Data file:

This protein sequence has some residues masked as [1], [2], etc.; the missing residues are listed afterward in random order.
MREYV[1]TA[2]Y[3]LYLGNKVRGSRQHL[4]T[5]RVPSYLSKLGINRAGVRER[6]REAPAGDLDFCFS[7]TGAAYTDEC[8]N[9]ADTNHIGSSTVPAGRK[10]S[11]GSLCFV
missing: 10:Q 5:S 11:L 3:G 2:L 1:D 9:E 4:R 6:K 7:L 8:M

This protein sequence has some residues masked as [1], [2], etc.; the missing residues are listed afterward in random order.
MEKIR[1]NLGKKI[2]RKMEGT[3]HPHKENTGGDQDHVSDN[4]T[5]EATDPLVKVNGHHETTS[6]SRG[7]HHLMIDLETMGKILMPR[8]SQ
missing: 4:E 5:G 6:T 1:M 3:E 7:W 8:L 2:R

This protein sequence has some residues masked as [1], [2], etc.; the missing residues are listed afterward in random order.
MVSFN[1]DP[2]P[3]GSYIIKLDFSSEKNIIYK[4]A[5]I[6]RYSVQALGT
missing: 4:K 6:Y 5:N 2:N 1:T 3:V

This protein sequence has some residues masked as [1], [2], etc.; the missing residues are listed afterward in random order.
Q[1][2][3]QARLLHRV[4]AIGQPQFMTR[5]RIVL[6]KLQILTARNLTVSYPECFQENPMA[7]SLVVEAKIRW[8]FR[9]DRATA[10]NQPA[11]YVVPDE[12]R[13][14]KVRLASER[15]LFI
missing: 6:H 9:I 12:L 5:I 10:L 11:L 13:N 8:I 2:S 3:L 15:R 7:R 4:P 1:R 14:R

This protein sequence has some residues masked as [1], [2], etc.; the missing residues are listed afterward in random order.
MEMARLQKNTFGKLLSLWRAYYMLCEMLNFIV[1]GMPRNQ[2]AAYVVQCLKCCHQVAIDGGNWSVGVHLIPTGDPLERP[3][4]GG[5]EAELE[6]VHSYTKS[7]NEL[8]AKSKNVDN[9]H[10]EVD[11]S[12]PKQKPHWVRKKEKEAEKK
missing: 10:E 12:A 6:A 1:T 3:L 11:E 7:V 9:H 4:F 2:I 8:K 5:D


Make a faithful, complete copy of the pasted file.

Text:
This protein sequence has some residues masked as [1], [2], etc.; the missing residues are listed afterward in random order.
MREYV[1]TA[2]Y[3]LYLGNKVRGSRQHL[4]T[5]RVPSYLSKLGINRAGVRER[6]REAPAGDLDFCFS[7]TGAAYTDEC[8]N[9]ADTNHIGSSTVPAGRK[10]S[11]GSLCFV
missing: 10:Q 5:S 11:L 3:G 2:L 1:D 9:E 4:R 6:K 7:L 8:M

This protein sequence has some residues masked as [1], [2], etc.; the missing residues are listed afterward in random order.
MEKIR[1]NLGKKI[2]RKMEGT[3]HPHKENTGGDQDHVSDN[4]T[5]EATDPLVKVNGHHETTS[6]SRG[7]HHLMIDLETMGKILMPR[8]SQ
missing: 4:E 5:G 6:T 1:M 3:E 7:W 8:L 2:R

This protein sequence has some residues masked as [1], [2], etc.; the missing residues are listed afterward in random order.
MVSFN[1]DP[2]P[3]GSYIIKLDFSSEKNIIYK[4]A[5]I[6]RYSVQALGT
missing: 4:K 6:Y 5:N 2:N 1:T 3:V

This protein sequence has some residues masked as [1], [2], etc.; the missing residues are listed afterward in random order.
Q[1][2][3]QARLLHRV[4]AIGQPQFMTR[5]RIVL[6]KLQILTARNLTVSYPECFQENPMA[7]SLVVEAKIRW[8]FR[9]DRATA[10]NQPA[11]YVVPDE[12]R[13][14]KVRLASER[15]LFI
missing: 6:H 9:I 12:L 5:I 10:L 11:L 13:N 8:I 2:S 3:L 15:R 7:R 4:P 1:R 14:R

This protein sequence has some residues masked as [1], [2], etc.; the missing residues are listed afterward in random order.
MEMARLQKNTFGKLLSLWRAYYMLCEMLNFIV[1]GMPRNQ[2]AAYVVQCLKCCHQVAIDGGNWSVGVHLIPTGDPLERP[3][4]GG[5]EAELE[6]VHSYTKS[7]NEL[8]AKSKNVDN[9]H[10]EVD[11]S[12]PKQKPHWVRKKEKEAEKK
missing: 10:E 12:A 6:A 1:T 3:L 11:E 7:V 9:H 4:F 2:I 8:K 5:D